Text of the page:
Friday, May 20, 2011
Digital Marketing in the UK & Europe recently got slightly more complex with changes in governance & wider legislation - the question is, are you aware of your responsibilities?
Firstly, the independent UK watchdog, the Advertising Standards Authority (ASA), and their Committee of Advertising Practice (CAP) Code - As of March 1st 2011, their remit was extended to cover digital/online content for the first time - everything from display, banner, search to good old email.
Essentially what this means is that must be able to back up any claims within their online marketing materials - The (CAP) Code of Non-broadcast Advertising, Sales Promotion and Direct Marketing now applies including rules relating to misleading advertising, social responsibility and the protection of children. The remit applies across all sectors, and all organisations regardless of size.
According to the ASA, nearly two thirds of the complaints they received last year were about online marketing which was previously not covered - the extension of this remit effectively plugs that gap in the regulations. This is a self-regulatory system, so advertisers and marketers alike should be aware of the best practices
More information can be found here:
ASA Online Remit Explained:
Even more recently (May 2011) there was an amendment to the European Commission Directive on Privacy and Electronic Communications Regulations (2003) - with regard to storing user cookies, and the adoption of an "opt-in" policy as standard (previously it only had to be clear that you used cookies, and there had to be a way to opt-out -- now someone has to give their consent). Enforcement of this legislations is overseen by the Information Commissioners Office (ICO) in the UK, who also have similar responsibilities under the Data Protection Act (1998). The UK Regulations to implement the new Directive in UK law should come into force in June 2011.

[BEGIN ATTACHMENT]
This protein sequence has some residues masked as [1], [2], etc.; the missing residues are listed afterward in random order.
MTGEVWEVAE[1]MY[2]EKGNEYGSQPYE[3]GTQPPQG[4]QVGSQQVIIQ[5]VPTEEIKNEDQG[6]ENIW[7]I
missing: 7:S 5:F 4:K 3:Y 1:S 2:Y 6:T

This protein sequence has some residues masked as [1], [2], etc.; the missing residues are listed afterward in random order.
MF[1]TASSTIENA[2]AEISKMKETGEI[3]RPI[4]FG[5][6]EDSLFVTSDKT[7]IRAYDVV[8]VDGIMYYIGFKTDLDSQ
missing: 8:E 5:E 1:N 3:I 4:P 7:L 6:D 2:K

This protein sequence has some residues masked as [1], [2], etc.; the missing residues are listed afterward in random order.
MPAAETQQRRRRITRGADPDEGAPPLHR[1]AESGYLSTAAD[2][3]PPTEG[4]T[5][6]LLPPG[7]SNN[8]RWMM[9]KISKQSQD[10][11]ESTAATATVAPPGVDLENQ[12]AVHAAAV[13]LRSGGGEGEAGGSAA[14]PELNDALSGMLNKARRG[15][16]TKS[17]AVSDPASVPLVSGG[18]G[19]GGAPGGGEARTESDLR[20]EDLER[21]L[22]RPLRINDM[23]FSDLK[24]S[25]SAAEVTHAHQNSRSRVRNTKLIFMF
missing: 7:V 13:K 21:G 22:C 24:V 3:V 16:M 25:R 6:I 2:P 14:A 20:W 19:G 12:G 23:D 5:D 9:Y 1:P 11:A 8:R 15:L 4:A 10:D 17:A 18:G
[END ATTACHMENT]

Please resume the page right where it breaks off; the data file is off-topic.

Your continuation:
To help marketers understand the implications of this, and change any practices they need in order to adhere to it, the ICO has issued some guidance and the UK DMA provides an excellent summary of what this means:
ICO Practical Advice:
The updated Directive on Privacy and Electronic Communications Regulations legislation can be found here;
CAN-SPAM & CASL
Permission based email marketing in the US is of course subject to CAN-SPAM (2003), which our team has previously blogged about - Its also worthwhile familiarising yourself with our Compliance tools at:
And also here for the recent changes in the Canadian Anti-Spam Law (CASL)
For international clients, or any clients sending to subscribers outside of the US, these recommendations still apply. CAN-SPAM should always be seen as a bare minimum requirement of good sending practices.
What you need to know
ExactTarget has a strict anti-spam policy which we openly publish , and which also constitutes a part of the contract customers sign with us. We require all customers to adhere to CAN-SPAM, regardless of geographical location - indeed, as our sending machines are all located in the US, this constitutes a legal requirement.
The bottom line is that at ExactTarget we live by the mantra that subscribers rule. If you are honest in your marketing material and honor subscriber preferences, along with their permission for you to contact them, these changes should not concern you too much.
As such ExactTarget is not a provider of legal advice, and any proposed actions falling under the remit of the legislation mentioned here should be thoroughly vetted by a qualified solicitor/attorney before you embark on them.
Jolyon is blogging on behalf of the ExactTarget UK team